Badminton star and gay rights activist Gareth Henry was born on October 20, 1977 in Mandeville, Jamaica. He participated in the 2011 and 2015 Pan American Games as well as the 2014 Commonwealth Games. In 2016, he was rated as Jamaica’s number one badminton player. In 2018, he won bronze with the Jamaican national team at the 2018 Pan Am Men’s Championship and gold at the Central American and Caribbean Games.
Gareth Henry made headlines internationally when he was beaten by Jamaican policemen in front of a large crowd. This beating occurred merely because of Henry’s homosexuality. Henry complained of this incident to the Jamaican Ministry of Justice, hoping to receive their support, but these efforts were unsuccessful. Following this, Gareth Henry relocated and received asylum in Canada.
Henry earned a bachelors degree in social work and a masters degree in communications for social and behavior change. Gareth Henry has been a vocal advocate for LGBT rights. Along with the discrimination and harassment he has experienced, Henry has seen friends killed because of their sexual identity. He serves as a leader of the organization Jamaica Forum for Lesbians, All-Sexuals, and Gays (J-FLAG). Henry filed a lawsuit against Jamaica with the Inter-American Commission on Human Rights.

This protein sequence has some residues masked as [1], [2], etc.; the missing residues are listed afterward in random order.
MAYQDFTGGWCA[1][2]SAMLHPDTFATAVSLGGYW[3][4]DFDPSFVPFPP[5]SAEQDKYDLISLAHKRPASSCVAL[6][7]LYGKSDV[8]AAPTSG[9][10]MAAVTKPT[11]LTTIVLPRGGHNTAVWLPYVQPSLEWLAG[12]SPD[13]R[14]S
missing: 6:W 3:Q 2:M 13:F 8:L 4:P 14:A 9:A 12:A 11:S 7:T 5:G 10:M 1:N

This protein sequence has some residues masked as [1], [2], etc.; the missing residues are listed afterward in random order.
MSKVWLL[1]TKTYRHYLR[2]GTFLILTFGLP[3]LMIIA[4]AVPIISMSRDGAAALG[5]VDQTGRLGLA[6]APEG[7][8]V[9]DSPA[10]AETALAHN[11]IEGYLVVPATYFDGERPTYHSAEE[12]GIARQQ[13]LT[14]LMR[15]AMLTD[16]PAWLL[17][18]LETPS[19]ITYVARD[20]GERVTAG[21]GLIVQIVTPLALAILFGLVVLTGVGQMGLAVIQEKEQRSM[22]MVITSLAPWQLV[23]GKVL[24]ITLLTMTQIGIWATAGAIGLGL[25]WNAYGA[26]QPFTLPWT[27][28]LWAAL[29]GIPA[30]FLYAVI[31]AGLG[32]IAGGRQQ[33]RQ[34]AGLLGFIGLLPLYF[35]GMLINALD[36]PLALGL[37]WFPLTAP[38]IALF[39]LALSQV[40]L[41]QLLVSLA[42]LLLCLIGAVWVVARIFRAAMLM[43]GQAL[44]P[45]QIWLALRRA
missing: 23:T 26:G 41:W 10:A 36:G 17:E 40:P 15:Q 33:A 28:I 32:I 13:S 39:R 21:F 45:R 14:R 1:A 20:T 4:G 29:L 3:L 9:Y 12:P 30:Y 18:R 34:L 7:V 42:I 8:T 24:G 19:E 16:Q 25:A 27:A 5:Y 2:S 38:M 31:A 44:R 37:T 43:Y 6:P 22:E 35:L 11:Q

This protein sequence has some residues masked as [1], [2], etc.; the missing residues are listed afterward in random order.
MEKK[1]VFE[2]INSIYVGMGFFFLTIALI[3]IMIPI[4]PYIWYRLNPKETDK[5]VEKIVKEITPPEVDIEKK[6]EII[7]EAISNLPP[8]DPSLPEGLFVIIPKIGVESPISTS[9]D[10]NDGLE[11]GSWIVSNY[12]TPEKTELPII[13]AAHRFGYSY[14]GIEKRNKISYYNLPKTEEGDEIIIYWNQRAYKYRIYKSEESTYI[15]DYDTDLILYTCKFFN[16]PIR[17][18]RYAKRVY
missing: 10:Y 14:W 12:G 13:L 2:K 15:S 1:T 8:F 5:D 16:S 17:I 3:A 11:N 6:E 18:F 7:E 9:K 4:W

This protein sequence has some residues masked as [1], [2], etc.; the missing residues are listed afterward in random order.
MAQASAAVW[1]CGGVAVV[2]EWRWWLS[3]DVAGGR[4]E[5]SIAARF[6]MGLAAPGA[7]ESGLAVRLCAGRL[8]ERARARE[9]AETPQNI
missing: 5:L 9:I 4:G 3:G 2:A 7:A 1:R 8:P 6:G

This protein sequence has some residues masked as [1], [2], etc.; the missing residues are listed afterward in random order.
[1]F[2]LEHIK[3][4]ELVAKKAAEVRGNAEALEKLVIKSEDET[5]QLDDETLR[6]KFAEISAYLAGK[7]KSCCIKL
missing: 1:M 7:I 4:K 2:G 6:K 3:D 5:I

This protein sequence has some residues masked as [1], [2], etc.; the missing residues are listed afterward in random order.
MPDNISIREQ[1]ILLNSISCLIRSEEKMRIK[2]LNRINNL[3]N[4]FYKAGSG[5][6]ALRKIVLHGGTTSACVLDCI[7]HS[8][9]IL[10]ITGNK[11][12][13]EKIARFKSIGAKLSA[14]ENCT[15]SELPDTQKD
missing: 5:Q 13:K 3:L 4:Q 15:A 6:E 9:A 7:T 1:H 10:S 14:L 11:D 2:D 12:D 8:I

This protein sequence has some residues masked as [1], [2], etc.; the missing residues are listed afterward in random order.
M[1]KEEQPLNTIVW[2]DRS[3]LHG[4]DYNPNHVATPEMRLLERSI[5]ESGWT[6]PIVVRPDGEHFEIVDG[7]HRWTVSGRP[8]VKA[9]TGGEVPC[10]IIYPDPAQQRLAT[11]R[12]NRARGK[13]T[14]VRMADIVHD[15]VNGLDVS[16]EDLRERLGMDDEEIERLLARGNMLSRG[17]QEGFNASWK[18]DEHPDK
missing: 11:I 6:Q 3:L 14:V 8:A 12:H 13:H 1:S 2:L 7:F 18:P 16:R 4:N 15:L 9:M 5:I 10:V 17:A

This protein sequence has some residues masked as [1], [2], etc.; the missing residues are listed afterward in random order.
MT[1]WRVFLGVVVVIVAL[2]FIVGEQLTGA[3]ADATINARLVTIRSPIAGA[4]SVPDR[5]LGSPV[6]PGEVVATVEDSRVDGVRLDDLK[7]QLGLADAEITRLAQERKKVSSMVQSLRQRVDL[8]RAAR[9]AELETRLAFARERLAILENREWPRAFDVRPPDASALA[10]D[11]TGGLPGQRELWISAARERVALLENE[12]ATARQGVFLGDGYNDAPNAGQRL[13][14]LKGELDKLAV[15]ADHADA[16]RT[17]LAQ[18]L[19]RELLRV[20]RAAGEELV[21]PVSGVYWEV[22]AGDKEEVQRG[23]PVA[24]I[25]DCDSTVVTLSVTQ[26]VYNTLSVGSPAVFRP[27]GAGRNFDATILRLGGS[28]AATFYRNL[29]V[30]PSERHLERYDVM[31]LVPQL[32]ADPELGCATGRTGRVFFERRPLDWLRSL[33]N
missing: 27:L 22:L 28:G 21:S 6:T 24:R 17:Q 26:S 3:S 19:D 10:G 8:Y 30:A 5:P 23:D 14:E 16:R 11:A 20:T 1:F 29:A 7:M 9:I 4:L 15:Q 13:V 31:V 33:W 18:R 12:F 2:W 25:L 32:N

Henry has also been an advocate for rectifying HIV/AIDS and other social issues. In 1997 he was an activist for Jamaica AIDS support for Life. In Canada he has been involved with Toronto People With AIDS Foundation and Rainbow Railroad. These organizations help relocated LGBTQ individuals who face abuse, discrimination and violence similar to that experienced by Henry. In 2016, Henry helped relocate 60 refugees through these programs.
Gareth Henry has seen some signs of progress in his home country Jamaica, but recognizes there is a long way to go. In 2017, Jamaica held its third PRiDE Jamaica celebration, however violence and discrimination against LGBTQ individuals is still prevalent.